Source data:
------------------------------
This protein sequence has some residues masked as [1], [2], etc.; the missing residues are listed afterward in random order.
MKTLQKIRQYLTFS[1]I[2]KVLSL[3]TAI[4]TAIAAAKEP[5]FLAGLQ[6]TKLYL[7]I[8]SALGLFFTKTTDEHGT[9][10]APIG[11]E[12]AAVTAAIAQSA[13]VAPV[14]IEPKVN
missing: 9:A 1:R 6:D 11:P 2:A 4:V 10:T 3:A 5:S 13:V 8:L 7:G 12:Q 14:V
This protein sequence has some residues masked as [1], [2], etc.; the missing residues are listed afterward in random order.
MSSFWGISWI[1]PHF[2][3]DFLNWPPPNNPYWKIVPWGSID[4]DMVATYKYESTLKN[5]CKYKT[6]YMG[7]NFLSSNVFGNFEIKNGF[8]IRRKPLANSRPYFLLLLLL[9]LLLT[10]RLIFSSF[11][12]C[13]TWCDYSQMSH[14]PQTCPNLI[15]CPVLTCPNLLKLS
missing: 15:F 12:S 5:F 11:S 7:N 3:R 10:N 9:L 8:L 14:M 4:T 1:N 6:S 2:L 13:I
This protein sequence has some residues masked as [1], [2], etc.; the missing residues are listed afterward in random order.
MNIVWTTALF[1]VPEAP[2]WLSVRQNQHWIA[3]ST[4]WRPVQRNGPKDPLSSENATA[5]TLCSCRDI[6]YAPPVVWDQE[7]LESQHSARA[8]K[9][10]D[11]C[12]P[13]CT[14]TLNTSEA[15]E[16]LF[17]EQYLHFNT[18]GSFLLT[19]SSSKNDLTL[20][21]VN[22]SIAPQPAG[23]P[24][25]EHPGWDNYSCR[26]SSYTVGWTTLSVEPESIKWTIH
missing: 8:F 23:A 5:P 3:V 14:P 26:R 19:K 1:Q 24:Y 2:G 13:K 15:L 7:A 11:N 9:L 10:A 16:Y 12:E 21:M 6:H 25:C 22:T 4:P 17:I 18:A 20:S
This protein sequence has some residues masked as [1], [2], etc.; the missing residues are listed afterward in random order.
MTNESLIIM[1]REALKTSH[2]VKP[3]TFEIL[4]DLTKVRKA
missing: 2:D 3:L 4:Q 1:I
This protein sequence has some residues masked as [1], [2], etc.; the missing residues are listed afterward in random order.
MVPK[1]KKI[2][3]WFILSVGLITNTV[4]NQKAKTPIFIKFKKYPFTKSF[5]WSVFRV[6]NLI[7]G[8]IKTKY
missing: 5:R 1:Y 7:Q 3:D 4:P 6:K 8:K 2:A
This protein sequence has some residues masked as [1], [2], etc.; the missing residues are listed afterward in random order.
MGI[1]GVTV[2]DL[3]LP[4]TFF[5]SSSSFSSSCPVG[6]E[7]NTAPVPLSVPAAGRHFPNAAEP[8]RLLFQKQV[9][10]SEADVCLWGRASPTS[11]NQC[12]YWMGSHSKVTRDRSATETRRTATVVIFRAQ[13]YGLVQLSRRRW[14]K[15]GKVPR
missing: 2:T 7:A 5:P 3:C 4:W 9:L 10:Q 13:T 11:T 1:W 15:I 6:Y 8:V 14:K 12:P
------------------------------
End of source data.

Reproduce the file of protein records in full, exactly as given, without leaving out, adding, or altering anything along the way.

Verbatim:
This protein sequence has some residues masked as [1], [2], etc.; the missing residues are listed afterward in random order.
MKTLQKIRQYLTFS[1]I[2]KVLSL[3]TAI[4]TAIAAAKEP[5]FLAGLQ[6]TKLYL[7]I[8]SALGLFFTKTTDEHGT[9][10]APIG[11]E[12]AAVTAAIAQSA[13]VAPV[14]IEPKVN
missing: 9:A 1:R 6:D 11:P 2:A 4:V 10:T 3:A 5:S 13:V 8:L 7:G 12:Q 14:V
This protein sequence has some residues masked as [1], [2], etc.; the missing residues are listed afterward in random order.
MSSFWGISWI[1]PHF[2][3]DFLNWPPPNNPYWKIVPWGSID[4]DMVATYKYESTLKN[5]CKYKT[6]YMG[7]NFLSSNVFGNFEIKNGF[8]IRRKPLANSRPYFLLLLLL[9]LLLT[10]RLIFSSF[11][12]C[13]TWCDYSQMSH[14]PQTCPNLI[15]CPVLTCPNLLKLS
missing: 15:F 12:S 5:F 11:S 7:N 3:R 10:N 9:L 8:L 14:M 4:T 1:N 6:S 2:L 13:I
This protein sequence has some residues masked as [1], [2], etc.; the missing residues are listed afterward in random order.
MNIVWTTALF[1]VPEAP[2]WLSVRQNQHWIA[3]ST[4]WRPVQRNGPKDPLSSENATA[5]TLCSCRDI[6]YAPPVVWDQE[7]LESQHSARA[8]K[9][10]D[11]C[12]P[13]CT[14]TLNTSEA[15]E[16]LF[17]EQYLHFNT[18]GSFLLT[19]SSSKNDLTL[20][21]VN[22]SIAPQPAG[23]P[24][25]EHPGWDNYSCR[26]SSYTVGWTTLSVEPESIKWTIH
missing: 8:F 23:A 5:P 3:V 14:P 26:R 19:K 1:Q 24:Y 2:G 13:K 15:L 7:A 11:N 9:L 10:A 16:Y 12:E 21:M 6:H 25:C 22:T 4:P 17:I 18:A 20:S
This protein sequence has some residues masked as [1], [2], etc.; the missing residues are listed afterward in random order.
MTNESLIIM[1]REALKTSH[2]VKP[3]TFEIL[4]DLTKVRKA
missing: 2:D 3:L 4:Q 1:I
This protein sequence has some residues masked as [1], [2], etc.; the missing residues are listed afterward in random order.
MVPK[1]KKI[2][3]WFILSVGLITNTV[4]NQKAKTPIFIKFKKYPFTKSF[5]WSVFRV[6]NLI[7]G[8]IKTKY
missing: 5:R 1:Y 7:Q 3:D 4:P 6:K 8:K 2:A
This protein sequence has some residues masked as [1], [2], etc.; the missing residues are listed afterward in random order.
MGI[1]GVTV[2]DL[3]LP[4]TFF[5]SSSSFSSSCPVG[6]E[7]NTAPVPLSVPAAGRHFPNAAEP[8]RLLFQKQV[9][10]SEADVCLWGRASPTS[11]NQC[12]YWMGSHSKVTRDRSATETRRTATVVIFRAQ[13]YGLVQLSRRRW[14]K[15]GKVPR
missing: 2:T 7:A 5:P 3:C 4:W 9:L 10:Q 13:T 11:T 1:W 15:I 6:Y 8:V 14:K 12:P